Be quick with the responses
Time is a crucial element of feedbacks. Therefore, one mustn’t delay giving the feedbacks as they tend to be moment-specific. And when the moment is lost, so is the purpose of that feedback. That is to say, hit the iron when it is hot.
Map out clear goals
As instructors, it is necessary that you clearly map out the goals for the course. This way learners will have a direction to work towards and apply the feedback accordingly. Moreover, they will also know better how to give effective feedback to fellow peers.
Present feedback clearly
To ensure that the feedback is effective, pay due attention to the way you deliver and present it. If you come off as harsh, the recipient will shrug it away and not pay much heed to it. If you present it more casually, it will also meet a similar fate. Hence, find a balance when it comes to delivering the feedback to make sure the other person really listens to it.
Have two-way discussions
One thing unique and intrinsic to collaborative learning strategies like FBL is that they require equal participation from both teachers and learners. Unlike the traditional teaching methodology where the teacher delivers and students receive, here both serve both functions. This is what makes FBL more engaging and effective than traditional learning.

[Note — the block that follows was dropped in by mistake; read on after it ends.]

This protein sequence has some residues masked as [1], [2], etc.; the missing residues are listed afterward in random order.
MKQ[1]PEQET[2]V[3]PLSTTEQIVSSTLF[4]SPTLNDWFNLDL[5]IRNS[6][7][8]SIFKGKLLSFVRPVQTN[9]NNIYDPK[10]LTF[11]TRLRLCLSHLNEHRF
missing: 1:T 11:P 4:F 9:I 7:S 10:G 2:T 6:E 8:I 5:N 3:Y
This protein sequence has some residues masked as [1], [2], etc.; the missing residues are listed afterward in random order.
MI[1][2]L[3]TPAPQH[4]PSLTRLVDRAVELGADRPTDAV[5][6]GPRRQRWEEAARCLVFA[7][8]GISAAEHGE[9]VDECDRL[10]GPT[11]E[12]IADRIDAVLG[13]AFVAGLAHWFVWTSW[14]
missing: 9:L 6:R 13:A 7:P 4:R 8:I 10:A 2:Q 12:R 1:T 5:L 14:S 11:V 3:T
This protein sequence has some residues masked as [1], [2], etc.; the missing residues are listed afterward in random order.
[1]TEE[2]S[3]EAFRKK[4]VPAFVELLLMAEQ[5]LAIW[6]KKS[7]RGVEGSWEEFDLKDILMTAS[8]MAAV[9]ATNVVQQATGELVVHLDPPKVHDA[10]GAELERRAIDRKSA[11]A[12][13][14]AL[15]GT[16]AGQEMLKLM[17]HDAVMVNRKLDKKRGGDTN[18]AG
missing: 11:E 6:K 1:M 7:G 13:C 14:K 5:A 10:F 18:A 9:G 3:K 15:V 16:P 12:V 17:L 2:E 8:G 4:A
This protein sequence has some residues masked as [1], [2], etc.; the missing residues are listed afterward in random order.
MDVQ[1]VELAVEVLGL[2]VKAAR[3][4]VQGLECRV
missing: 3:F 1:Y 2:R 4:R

Teachfloor – the ultimate FBL tool
Just like paying attention to the above-outlined tip for the successful application of FBL, it is also important that you carefully select your LMS. One that supports such a learning methodology and has the necessary features to run it.
Teachfloor is one such Cohort-learning LMS that pays special attention to collaborative learning. This is why it already comes with features of Peer Review and Discussion Boards. Moreover, it also has Zoom integration for those seamless live group learning. You can take up further by using Zoom for break-out room sessions for the Jigsaw method.
For instructors, there is an additional feature of an analytics dashboard to keep track of student performance and participation. Along with that, teachers can also invite guest speakers with Teachfloor’s multi-instructor feature. For a thorough look at Teachfloor’s features, click here 👈🏽.